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Dream Brother - The Songs of Tim and Jeff Buckley by Various Artists

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Reviewed on 30th October 2005.


Dream Brother - The Songs of Tim and Jeff Buckley

By Various Artists

The point of a covers album? Mainly it's to get a fresh and exciting new perspective on old classics, but when those old classics are nigh on perfect, do we really need this album?

I could be wrong, but the bulk of this CD pretty much affirms my point. When the album kicks off with the weakest track on the record, it's usually a bad sign. It's those over-rated hype magnets The Magic Numbers who begin proceedings with a frankly awful rendition of Tim Buckley's 'Sing A Song For You', replacing the original's subtle beauty with their over-the-top cutesy wutesy vocals, and, well, not much else.

Things don't get much better with Micah P. Hinson doing a rendition of 'Yard of Blonde Girls' from Jeff's incomplete second album 'Sketches (For My Sweetheart The Drunk)'. A noticeably toned down version of it, Hinson then goes on to make it more of a parody in the vein of Hayseed Dixie than an actual celebration of the song, which wasn't Buckley's either, but in the context of a tribute album, we're seeing it as his.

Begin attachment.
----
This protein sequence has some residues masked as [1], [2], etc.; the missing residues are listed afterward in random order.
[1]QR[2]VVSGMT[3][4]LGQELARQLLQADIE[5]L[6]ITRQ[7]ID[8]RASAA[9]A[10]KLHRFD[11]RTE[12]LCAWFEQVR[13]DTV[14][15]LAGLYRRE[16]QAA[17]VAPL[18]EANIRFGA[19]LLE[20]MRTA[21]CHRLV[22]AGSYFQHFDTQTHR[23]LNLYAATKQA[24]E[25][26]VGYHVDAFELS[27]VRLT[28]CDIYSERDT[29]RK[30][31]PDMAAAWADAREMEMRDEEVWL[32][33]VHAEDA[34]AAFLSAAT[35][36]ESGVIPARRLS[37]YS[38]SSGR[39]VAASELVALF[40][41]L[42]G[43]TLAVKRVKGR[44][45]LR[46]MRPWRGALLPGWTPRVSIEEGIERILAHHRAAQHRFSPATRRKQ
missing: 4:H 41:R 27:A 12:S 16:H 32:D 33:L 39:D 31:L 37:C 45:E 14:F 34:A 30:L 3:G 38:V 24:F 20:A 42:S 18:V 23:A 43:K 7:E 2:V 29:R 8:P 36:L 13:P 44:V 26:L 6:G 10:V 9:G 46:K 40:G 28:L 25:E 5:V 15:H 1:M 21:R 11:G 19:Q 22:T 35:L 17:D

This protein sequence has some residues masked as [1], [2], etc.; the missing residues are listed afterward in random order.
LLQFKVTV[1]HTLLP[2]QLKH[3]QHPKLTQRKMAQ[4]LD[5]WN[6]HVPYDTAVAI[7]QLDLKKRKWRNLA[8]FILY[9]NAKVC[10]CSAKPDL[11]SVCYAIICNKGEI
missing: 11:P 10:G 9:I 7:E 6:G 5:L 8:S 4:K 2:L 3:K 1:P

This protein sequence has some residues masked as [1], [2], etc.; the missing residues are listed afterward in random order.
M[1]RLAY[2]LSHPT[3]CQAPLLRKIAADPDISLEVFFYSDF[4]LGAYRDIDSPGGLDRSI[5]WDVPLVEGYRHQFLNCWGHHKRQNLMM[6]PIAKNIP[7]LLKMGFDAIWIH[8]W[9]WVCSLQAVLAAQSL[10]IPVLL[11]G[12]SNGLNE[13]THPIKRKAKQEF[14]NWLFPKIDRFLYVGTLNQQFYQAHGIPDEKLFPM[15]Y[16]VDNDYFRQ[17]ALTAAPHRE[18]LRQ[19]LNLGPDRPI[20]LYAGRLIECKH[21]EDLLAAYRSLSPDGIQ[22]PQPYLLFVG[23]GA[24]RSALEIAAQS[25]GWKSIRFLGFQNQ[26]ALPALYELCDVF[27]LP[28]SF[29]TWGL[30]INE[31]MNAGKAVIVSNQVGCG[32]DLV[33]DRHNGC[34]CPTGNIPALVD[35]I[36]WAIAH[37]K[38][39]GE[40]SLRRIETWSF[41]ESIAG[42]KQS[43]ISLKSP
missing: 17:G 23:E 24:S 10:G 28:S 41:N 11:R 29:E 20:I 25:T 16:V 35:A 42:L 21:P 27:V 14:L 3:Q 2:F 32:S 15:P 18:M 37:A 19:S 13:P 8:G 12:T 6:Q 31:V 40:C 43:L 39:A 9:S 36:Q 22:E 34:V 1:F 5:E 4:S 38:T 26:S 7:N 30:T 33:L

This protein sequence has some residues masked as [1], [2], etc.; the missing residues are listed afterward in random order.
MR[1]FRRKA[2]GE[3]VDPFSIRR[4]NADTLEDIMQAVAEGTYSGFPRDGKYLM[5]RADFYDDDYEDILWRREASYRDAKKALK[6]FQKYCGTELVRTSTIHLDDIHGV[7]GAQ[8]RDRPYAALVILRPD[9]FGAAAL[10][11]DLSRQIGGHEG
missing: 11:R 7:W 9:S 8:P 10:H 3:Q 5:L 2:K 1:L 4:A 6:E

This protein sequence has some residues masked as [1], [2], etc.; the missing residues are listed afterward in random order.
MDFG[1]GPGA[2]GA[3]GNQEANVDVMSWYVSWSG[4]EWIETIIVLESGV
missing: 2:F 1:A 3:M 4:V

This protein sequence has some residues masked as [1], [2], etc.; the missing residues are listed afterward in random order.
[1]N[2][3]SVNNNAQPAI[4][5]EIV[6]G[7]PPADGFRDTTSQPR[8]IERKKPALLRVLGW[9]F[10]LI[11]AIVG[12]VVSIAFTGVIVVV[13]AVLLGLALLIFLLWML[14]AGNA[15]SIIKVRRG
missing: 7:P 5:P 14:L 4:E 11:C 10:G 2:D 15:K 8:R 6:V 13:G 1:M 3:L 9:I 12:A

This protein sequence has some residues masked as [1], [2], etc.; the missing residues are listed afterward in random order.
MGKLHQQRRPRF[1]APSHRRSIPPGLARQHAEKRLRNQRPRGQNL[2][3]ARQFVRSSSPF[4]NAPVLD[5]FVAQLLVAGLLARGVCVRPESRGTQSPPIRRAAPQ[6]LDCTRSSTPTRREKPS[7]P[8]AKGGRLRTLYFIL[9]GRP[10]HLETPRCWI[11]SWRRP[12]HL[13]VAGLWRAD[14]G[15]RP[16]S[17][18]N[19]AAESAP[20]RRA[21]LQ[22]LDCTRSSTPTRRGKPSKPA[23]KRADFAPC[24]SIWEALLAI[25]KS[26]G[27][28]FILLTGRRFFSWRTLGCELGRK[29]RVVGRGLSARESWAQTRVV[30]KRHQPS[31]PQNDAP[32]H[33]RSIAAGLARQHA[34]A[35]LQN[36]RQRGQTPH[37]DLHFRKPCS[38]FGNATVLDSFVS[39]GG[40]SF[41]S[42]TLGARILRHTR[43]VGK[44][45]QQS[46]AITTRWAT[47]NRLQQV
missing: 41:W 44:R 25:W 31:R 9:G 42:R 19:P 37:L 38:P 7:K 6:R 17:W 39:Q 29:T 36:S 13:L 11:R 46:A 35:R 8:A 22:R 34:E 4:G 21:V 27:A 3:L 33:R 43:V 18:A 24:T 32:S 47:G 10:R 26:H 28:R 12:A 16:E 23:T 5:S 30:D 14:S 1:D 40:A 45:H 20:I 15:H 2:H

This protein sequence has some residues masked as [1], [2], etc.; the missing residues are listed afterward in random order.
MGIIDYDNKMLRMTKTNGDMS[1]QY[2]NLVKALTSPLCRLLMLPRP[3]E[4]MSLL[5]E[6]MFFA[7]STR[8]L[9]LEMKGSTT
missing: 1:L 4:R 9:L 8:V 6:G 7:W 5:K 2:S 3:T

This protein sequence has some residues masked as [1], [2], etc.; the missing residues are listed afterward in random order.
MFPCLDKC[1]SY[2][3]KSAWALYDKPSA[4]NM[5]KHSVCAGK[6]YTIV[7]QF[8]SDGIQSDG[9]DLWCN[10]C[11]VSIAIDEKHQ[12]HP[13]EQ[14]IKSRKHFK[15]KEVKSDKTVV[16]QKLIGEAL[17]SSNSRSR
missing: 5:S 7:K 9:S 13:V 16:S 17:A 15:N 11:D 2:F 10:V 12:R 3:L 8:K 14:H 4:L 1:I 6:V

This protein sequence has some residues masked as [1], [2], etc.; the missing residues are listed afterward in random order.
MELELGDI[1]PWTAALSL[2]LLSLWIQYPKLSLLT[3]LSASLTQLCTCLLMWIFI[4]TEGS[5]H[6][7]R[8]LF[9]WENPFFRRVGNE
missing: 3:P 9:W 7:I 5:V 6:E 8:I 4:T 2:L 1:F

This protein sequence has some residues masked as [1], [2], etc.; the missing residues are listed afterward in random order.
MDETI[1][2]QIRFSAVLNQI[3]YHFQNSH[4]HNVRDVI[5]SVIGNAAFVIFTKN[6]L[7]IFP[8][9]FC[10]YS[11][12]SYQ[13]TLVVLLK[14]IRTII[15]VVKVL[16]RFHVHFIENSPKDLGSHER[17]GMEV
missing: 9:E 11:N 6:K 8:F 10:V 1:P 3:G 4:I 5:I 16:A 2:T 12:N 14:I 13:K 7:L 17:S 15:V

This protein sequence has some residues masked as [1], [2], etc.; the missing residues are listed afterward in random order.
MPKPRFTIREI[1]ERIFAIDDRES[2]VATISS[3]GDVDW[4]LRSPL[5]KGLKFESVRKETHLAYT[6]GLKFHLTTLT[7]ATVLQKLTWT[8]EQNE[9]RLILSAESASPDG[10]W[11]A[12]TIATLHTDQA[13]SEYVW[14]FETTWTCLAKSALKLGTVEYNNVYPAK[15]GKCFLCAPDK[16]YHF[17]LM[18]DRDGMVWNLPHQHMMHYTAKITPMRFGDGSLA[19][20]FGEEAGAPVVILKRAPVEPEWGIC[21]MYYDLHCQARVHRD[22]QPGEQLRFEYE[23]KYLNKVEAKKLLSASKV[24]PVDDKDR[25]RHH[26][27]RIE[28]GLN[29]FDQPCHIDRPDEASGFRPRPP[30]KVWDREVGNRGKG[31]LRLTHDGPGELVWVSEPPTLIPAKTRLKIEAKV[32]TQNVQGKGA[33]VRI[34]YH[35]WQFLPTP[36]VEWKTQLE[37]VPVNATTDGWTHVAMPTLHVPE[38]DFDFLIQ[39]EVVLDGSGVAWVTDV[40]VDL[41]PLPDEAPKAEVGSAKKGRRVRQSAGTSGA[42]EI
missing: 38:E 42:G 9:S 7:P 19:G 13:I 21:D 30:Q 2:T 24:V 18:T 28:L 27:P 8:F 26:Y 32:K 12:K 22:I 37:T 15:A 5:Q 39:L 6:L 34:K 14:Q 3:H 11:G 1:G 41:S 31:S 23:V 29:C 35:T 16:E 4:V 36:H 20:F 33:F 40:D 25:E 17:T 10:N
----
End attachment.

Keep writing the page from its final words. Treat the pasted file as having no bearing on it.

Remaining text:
It's mainly an acoustic record, with Adem's version of 'Mojo Pin,' being the obvious highlight, putting in as much passion and energy into it as Jeff's sublime, hazy original.

Elsewhere, Engineers run through a monotone version of 'Song To The Siren', seemingly playing the same note throughout the whole song, Sufjan Stevens does his best on 'She Is', and a nice job he does too, but King Creosote's take on 'Grace' is a hard slog for the most ardent of listeners.

Bitmap's 'Dream Brother' makes for an interesting listen, and Tunng also inject a bit of electro-glitch diversity into the album, but it's Matthew Herbert and Dani Siciliano's re-working of the gorgeous, soulful 'Everybody Here Wants You' into a cold, stark electro based wonder that really excites.

Man of the hour Stephen Fretwell does a very faithful (but still enjoyable) 'Morning Theft', Kathryn Williams does a joyful, beautifully laid back 'Buzzin' Fly' and to finish off, Clayhill run through a slow, atmospheric 'The River.'

It was a nice idea, getting all these indie superstars to collaborate on one big album, celebrating a dynasty that's survived fads, new and more baffling genres, a changing music industry and the curse of being so good it's un-cool to like. However, there's just too little here to heartily recommend. There are a few good tracks, like the Adem one, or the Herbert/ Siciliano one, and I'd recommend you track those down, but the album suffers from style over substance.

Nice idea, just executed poorly.



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